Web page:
The book that I read immediately before this was Charles Dickens's A Tale of Two Cities. This got me interested in the history of prisons in the city of Paris (Charles Darnay is imprisoned at La Force, a very interesting place historically). It's an entirely different view of the French monarchy from that in Dumas, too. In his preface, Dickens recommends Thomas Carlyle's The French Revolution, and that's how that book also made it onto my list. More about my Paris reading project later.


Vincenzo Ugolini

The National Shrine of the Immaculate Conception here in Washington has a professional choir, of which I am a member. (In one of the pictures on the Web site, you can see me, directly over the oboe player but very out of focus.) We perform at the high Mass on Sundays at noon, as well as for various special celebrations and concerts throughout the year, and we sing a lot of music. One piece that stands out among those we are rehearsing right now is a motet by Vincenzo Ugolini (d. 1638) titled Beata es virgo Maria. It is in 12 parts (3 choirs), one of several pieces in that arrangement of voices published by this composer, and it is quite enjoyable to sing.

Ugolini was choirmaster at the French church in Rome (S. Luigi dei Francesi) and had a brief stint directing the choir of the Cappella Giulia, one of the big musical organizations in the Vatican, during which he composed the 12-part pieces. Financial records indicate that three organs were used to perform them, with the regular choir augmented by a score of temporarily hired singers and separated into three groups. Take that, San Marco! For anyone who is interested, we will be performing this piece at the Shrine at noon Mass on Assumption (August 15), the same feast for which it was composed.

It is particularly thrilling for a musicologist who is also a singer to perform historical music in a way that recalls its origins. We are not going to use three organs in our performance, although there are three available at the Shrine, but the parallels are often striking. The Shrine is an immense place, with no fixed congregation, and the choir is accomplished and led by extremely talented people, which is about as close to San Pietro in the early 17th century as one could hope to get. There are other big churches in the same situation around the world. However, nothing was as close to touching history as the tour that the Shrine Choir made of Rome in 1993, including singing Palestrina's motet Tu es Petrus at the tomb of St. Peter and works by Giovanni Anerio (d. 1630) in the Lateran Basilica where he was choirmaster. I think musicians alone among artists enjoy this chance to relive and be involved in the creative gestures of the past in such an intimate way.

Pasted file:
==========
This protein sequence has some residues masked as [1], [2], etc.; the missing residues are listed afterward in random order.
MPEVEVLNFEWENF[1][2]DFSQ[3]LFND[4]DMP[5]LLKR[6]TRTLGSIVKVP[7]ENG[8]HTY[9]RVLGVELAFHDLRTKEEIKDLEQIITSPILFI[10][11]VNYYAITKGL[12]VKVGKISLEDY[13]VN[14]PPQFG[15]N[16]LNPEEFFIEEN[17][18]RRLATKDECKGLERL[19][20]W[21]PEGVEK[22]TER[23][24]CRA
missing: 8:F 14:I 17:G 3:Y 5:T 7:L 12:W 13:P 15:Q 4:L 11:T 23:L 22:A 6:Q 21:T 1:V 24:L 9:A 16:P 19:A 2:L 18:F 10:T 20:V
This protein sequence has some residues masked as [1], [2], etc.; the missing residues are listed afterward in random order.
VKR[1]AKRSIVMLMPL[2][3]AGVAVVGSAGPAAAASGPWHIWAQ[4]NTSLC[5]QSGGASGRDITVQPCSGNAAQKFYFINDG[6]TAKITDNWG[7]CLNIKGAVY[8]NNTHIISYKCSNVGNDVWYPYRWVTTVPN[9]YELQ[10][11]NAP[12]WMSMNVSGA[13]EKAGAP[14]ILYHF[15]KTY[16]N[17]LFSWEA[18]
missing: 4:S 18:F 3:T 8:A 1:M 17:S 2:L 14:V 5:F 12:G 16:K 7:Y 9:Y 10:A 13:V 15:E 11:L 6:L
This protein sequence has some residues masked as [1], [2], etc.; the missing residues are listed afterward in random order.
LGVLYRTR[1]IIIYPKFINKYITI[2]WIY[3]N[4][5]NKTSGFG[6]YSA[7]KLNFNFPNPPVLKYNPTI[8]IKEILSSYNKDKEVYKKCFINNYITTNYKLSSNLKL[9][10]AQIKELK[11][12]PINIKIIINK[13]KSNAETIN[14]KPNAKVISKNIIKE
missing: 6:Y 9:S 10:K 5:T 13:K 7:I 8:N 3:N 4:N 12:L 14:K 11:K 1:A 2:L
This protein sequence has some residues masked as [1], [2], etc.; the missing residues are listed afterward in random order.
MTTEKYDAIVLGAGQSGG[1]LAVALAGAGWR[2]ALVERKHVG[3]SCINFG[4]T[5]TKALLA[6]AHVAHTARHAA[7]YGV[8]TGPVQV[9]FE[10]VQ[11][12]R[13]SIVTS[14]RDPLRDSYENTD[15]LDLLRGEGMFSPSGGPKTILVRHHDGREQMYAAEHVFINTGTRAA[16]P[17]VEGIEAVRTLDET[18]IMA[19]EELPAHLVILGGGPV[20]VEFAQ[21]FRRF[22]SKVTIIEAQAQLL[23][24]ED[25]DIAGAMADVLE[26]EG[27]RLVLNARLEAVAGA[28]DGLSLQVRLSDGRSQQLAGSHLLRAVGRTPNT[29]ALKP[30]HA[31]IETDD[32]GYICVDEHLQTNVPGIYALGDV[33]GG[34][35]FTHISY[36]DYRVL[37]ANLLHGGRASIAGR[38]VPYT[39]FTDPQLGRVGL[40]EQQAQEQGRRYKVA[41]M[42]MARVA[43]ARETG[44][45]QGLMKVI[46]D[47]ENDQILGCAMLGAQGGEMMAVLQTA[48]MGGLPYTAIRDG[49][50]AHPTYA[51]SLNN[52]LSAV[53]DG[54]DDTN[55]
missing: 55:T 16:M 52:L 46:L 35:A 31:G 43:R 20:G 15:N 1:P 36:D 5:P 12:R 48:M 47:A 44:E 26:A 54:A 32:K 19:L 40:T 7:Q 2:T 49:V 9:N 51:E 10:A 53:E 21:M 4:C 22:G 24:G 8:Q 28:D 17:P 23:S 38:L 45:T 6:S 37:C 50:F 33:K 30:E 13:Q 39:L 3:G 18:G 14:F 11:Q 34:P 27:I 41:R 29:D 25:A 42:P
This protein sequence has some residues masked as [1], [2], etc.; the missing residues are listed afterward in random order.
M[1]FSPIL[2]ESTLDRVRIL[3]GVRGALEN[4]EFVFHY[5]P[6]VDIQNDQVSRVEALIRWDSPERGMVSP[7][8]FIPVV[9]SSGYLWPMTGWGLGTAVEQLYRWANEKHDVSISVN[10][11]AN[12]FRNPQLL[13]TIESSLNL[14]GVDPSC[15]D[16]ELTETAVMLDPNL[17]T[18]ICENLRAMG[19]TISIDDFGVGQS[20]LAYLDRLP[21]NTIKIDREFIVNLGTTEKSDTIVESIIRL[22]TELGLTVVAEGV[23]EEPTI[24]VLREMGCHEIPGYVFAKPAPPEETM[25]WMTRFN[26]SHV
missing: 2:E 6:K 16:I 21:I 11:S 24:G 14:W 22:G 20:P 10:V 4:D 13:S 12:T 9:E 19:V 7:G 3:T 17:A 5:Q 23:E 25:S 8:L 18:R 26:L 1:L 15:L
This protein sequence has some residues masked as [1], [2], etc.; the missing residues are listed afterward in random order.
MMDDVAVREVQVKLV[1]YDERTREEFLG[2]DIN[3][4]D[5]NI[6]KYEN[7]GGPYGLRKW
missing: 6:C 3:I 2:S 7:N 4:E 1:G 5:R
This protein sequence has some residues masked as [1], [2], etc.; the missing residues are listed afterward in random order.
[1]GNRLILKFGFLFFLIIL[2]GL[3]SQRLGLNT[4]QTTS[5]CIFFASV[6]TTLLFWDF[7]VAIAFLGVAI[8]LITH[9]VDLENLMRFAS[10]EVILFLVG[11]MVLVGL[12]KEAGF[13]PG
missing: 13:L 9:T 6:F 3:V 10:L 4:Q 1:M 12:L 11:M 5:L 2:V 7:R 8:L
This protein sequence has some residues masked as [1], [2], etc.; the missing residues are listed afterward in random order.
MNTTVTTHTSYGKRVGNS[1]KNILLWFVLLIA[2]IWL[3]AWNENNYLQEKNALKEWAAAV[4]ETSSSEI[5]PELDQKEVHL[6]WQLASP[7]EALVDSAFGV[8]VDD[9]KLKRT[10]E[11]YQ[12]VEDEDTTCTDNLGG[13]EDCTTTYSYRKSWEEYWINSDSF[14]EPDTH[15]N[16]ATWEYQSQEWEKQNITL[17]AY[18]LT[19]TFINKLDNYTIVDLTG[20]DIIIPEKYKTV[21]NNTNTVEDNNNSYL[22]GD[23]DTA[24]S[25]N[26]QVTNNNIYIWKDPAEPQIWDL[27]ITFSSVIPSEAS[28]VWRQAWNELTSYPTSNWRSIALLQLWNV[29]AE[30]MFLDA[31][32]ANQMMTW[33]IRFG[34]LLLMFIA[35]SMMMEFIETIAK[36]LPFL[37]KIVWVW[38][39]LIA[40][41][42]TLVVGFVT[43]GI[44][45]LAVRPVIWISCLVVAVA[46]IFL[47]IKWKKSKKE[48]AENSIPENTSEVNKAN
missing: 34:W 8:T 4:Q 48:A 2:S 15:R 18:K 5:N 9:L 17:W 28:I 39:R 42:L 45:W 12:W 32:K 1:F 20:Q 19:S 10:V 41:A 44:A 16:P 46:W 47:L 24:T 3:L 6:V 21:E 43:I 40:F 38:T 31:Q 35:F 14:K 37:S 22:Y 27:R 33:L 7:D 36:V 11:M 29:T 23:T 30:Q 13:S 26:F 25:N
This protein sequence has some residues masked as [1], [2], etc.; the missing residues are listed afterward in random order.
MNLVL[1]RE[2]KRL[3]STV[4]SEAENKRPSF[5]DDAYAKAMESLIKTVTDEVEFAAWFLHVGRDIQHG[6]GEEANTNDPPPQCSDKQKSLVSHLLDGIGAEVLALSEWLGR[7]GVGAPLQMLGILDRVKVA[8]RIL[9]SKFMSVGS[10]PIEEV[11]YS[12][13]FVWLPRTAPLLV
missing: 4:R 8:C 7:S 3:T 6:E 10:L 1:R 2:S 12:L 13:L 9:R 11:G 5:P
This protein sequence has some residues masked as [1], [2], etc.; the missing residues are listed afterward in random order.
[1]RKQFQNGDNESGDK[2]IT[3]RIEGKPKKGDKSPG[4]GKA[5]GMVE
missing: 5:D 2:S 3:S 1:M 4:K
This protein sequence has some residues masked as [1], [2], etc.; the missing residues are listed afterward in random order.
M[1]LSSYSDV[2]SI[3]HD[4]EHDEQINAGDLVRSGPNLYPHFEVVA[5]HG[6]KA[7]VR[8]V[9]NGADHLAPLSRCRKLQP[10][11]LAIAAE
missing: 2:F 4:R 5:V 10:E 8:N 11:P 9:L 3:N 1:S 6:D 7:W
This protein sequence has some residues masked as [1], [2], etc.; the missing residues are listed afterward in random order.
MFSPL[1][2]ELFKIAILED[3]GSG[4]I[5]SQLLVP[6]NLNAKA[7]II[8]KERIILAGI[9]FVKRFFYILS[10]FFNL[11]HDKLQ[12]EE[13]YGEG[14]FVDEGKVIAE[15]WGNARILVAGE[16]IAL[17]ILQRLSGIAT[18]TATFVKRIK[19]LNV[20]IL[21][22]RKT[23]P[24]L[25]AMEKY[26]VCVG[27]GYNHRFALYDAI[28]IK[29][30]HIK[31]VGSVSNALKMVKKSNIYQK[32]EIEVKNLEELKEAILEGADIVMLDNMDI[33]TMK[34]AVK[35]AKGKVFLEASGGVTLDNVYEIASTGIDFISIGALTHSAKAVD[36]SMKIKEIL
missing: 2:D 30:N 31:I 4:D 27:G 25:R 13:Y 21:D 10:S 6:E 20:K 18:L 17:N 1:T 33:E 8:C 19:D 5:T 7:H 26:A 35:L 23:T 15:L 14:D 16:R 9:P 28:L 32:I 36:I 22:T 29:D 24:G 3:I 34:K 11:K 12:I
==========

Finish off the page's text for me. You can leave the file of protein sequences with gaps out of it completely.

Gertrude Stein

Actually, what Duncan Phillips did in Washington in the 1920s (see preceding post) is what Gertrude Stein had been doing in Paris for the two decades prior. Interestingly, Stein's life and works are a hot topic this summer. For example, Janet Malcolm's article in The New Yorker (June 6, 2003) dealt with Stein's life in WWII France and how, as an avant-garde writer and a woman of Jewish descent, she managed to escape deportation. Matt Dellinger has also put together a guide to online materials about Gertrude Stein. The apartment where Stein lived with her companion, Alice Toklas, at 27, rue de Fleurus was never really opened to the public in the way the Phillips family opened their house. Even so, a lot of people viewed modern art in Paris in Stein's atelier when there was no other place for it to be shown.

I must be hardwired into the Zeitgeist because this spring I finally got around to reading the Autobiography of Alice B. Toklas, which is actually by Gertrude Stein and principally about Gertrude Stein. This is a fascinating book, but I was reminded by Janet Malcolm's article that it is not necessarily a "historical" book, since Stein's approach and style can hardly be called objective. In addition to a lot of talk about Picasso and Matisse and other artists and writers she knew, Stein does mention meeting Marsden Hartley, who came to Europe in 1912 after two successful shows at Alfred Stieglitz's gallery 291. He fell in with a group of German artists in Paris and eventually went to Berlin, where he met Kandinsky. World War I drove him back to the United States, where he was one of the first painters to bring the abstract style and the bright color approach of Kandinsky here. An excellent selection of these colorful and primitive-style paintings are in the Phillips show.